The Benefits of a Good Night’s Sleep
We all know it’s important to get enough sleep. But sometimes it feels like there aren’t enough hours in the day to get everything done and still manage 7-9 hours of shut-eye. So, how important is it really? It turns out…it’s one of the best things you can do for your health and wellbeing. Not only it is crucial to feeling well-rested and alert – sleep is also necessary for your body to recharge, repair and restore itself. When you sleep, your body doesn’t just shut down – it’s hard at work all night keeping you ship-shape. And if you regularly dip below 7 hours of sleep, your mind and body will suffer. Here are just a few reasons why it’s so worth it.
Sleep Helps You Maintain a Healthy Weight.
We might associate weight loss with exercise and diet, but sleep is an important ingredient as well. Studies show that sleeplessness is one of the biggest risk factors for obesity – increasing your risk by up to 55%. One big reason is hormones. When you don’t get enough sleep, your body creates an excess of ghrelin, the hormone which boosts appetite. And, at the same time, you create less leptin, the hormone that tells you when you’re feeling full.
And if that wasn’t enough, just use a little common sense to see how else a sleepless night can lead to weight gain: when we’re tired and irritable, we’re much more likely to reach for junk foods rather than fruits, veggies and whole grains. Plus, when we’re tired, we tend to feel less motivated to exercise. And finally, the longer we’re awake – the more likely we are to go for a midnight snack or “fourth meal”! All in all, a recipe for a less than ideal diet.
Sleep Makes You Smarter.
Ever try doing some problem solving after a really late night? It feels like your cognitive functioning is just…gone. And in fact, that is just what happens when you skip out on sleep. One study found that sleep deprivation can impair some aspects of brain function just as much as drinking too much alcohol – and another found that medical interns on a low-sleep schedule were 35% more likely to make serious mistakes. On the other hand, getting enough sleep is a great way to improve your memory and your critical thinking skills.
Sleep Improves your Athletic Performance.
Planning to hit the gym? Make sure you got enough shut-eye the night before. A good night’s sleep improves your speed, agility, hand-eye coordination and even your muscle recovery post-workout. One study on basketball players showed that longer sleep times significantly improved their performance on the court – and their mental wellbeing in general. And on the other side of the coin, trying to exercise without getting enough sleep can negatively affect your performance in a major way.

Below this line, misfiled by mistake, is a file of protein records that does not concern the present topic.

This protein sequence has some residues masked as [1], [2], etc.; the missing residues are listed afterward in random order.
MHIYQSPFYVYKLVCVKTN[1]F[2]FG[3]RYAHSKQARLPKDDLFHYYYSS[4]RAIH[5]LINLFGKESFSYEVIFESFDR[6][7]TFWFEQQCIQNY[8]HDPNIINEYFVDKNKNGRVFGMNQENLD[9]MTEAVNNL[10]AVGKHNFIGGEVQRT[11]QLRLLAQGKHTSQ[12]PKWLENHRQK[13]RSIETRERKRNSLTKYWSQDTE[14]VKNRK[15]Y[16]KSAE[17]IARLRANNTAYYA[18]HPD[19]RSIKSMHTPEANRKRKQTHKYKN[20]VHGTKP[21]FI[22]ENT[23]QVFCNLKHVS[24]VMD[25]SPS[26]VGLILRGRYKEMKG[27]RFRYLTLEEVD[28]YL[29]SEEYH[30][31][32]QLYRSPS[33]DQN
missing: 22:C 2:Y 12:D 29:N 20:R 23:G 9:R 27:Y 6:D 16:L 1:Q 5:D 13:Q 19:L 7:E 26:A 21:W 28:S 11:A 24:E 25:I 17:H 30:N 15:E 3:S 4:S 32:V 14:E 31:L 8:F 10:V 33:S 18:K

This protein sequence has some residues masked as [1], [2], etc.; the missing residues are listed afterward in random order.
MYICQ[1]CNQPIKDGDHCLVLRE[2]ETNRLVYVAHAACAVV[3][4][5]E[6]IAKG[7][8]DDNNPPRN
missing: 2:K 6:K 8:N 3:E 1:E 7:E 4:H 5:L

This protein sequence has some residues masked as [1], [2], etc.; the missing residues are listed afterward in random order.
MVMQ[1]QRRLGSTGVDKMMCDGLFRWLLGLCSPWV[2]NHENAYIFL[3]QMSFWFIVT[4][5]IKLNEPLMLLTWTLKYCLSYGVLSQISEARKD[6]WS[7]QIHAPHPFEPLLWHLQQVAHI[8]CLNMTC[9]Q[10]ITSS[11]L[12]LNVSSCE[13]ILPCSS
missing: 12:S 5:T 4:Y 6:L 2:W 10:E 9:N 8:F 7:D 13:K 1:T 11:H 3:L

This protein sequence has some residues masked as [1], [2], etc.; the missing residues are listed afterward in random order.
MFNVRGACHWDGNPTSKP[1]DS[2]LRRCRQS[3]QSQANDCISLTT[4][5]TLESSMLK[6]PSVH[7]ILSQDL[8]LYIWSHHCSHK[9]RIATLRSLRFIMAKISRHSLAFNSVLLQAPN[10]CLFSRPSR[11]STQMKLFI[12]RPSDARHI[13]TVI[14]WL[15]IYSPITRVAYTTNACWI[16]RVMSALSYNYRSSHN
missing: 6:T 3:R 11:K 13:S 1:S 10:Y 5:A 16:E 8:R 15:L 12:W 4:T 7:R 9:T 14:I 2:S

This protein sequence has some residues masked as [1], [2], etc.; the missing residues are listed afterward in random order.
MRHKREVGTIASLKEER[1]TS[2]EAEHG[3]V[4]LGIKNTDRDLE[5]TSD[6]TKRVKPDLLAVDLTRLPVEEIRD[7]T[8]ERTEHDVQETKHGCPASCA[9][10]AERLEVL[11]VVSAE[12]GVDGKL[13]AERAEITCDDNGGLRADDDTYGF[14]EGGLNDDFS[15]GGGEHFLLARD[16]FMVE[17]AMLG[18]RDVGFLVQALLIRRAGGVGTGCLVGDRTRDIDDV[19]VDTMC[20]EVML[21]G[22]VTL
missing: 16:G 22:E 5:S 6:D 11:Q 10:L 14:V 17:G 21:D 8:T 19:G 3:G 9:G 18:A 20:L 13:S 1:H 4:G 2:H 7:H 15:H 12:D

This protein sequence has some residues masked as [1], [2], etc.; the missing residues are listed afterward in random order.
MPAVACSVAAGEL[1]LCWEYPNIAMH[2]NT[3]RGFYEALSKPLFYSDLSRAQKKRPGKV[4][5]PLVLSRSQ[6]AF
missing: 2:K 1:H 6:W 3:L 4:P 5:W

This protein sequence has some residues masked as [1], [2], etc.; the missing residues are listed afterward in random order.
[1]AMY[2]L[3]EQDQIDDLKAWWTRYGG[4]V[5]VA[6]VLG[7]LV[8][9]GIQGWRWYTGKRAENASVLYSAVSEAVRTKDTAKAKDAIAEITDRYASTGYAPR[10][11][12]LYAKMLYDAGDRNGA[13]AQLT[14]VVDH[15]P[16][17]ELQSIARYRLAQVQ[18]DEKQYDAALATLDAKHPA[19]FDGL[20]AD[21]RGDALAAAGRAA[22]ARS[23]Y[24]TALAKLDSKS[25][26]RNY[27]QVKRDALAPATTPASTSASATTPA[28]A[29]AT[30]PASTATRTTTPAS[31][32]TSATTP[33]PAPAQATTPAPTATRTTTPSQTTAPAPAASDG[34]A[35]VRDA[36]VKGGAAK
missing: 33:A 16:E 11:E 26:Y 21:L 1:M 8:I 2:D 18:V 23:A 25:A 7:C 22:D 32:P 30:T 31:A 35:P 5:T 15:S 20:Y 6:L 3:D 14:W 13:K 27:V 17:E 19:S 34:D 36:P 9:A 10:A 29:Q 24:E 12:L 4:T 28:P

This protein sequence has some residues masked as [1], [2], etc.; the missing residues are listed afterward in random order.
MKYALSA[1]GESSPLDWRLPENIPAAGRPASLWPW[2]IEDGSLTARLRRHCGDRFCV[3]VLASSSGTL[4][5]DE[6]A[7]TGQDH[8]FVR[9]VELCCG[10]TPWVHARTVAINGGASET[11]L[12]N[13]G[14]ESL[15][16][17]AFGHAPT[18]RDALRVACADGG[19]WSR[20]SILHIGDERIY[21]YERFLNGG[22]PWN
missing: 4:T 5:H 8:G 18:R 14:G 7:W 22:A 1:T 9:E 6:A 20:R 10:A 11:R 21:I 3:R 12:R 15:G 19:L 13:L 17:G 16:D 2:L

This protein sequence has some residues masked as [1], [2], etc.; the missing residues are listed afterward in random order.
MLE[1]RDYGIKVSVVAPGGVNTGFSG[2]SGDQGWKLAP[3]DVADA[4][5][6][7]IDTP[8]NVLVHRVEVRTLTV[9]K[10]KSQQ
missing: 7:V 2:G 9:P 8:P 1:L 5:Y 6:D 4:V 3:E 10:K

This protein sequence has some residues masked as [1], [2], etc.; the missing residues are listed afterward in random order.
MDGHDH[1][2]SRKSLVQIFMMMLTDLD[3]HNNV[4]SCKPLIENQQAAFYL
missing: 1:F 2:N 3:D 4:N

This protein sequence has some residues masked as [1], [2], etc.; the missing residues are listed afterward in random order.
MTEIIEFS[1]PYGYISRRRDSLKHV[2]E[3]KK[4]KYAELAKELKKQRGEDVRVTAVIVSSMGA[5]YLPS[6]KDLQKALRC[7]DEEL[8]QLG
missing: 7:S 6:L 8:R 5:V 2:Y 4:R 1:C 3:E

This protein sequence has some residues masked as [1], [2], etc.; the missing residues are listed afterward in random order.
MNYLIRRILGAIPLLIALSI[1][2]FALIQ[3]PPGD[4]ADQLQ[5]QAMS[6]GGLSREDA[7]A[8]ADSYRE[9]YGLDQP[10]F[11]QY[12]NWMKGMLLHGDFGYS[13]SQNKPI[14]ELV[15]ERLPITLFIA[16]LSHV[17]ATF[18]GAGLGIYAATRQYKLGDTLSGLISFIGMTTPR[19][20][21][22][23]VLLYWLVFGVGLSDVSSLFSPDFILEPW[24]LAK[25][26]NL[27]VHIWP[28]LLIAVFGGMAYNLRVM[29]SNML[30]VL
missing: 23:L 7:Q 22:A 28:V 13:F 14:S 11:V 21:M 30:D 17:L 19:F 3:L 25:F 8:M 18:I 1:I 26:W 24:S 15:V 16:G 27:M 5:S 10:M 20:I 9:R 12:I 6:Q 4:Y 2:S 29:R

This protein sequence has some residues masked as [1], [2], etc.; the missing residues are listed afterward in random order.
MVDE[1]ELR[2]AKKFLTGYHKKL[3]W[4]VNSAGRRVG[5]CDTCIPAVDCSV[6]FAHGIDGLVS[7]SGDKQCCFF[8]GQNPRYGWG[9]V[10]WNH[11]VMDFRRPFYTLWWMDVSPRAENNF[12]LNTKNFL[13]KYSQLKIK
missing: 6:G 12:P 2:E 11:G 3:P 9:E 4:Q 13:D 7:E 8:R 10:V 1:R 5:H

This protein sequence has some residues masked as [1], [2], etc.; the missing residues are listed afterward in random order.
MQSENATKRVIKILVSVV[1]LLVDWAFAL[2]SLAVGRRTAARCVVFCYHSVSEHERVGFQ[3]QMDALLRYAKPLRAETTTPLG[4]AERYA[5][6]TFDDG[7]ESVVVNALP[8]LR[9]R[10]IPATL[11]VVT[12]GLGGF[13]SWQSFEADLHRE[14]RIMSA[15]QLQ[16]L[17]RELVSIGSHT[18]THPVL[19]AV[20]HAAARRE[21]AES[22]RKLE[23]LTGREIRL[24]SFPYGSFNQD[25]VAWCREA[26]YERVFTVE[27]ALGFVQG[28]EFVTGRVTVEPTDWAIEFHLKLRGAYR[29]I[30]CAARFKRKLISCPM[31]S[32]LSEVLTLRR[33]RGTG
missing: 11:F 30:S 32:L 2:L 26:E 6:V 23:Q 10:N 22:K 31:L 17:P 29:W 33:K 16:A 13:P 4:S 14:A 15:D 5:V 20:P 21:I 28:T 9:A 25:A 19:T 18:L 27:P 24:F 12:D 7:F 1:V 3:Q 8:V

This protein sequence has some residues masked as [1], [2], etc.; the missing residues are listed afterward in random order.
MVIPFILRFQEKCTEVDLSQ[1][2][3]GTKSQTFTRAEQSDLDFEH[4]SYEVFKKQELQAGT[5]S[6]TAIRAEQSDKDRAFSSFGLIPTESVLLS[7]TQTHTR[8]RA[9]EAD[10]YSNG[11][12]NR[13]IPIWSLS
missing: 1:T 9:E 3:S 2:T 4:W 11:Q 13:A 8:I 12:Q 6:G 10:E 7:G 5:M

Sleep Keeps You Healthier.
Along with getting enough exercise and maintaining a balanced diet, sufficient sleep is one of the best things you can do for your health and longevity. Getting enough sleep lowers your risk of heart disease and stroke, as well as diabetes. In one study, young men went with 4-6 hours of sleep per night for a week and emerged with symptoms of pre-diabetes! Luckily, after one week of longer sleep, the symptoms were resolved. And that’s not the only way sleep deprivation can affect your wellbeing. It’s also a huge factor in mental health. An estimated 90% of people with depression report issues with sleep quality. In other words…you really owe it to yourself to try and get at least 7 hours per night.
Okay. How Can I Get More Sleep?
Anyone else feel like getting to bed extra early tonight? Us too. The amazing news is that you can erase your “sleep debt” by getting enough sleep for just a few nights in a row. So, here are some tips to help make that happen.
- Set a schedule. Try to go to sleep and wake up at the same time, all the time. Even weekends.
- Try to take time for yourself to relax before bed, whether it’s reading a book or listening to music – without your phone on hand.
- Eat smart. Don’t snack less than 2-3 hours before your bedtime, and seek out foods that help you get enough rest.
- Set yourself up. Make sure your mattress and pillows are comfortable, and that your bedroom is sufficiently dark.
- Drink less. Try to avoid midnight bathrooms breaks by skipping that beverage before bed. And cut back on alcohol…it might help you get to sleep, but it has been shown to wake you back up later in the night, preventing you from getting enough rest.
Now take 7-8 hours and call us in the morning! Did we miss your favourite tip for getting enough sleep? Let us know! Write us at firstname.lastname@example.org.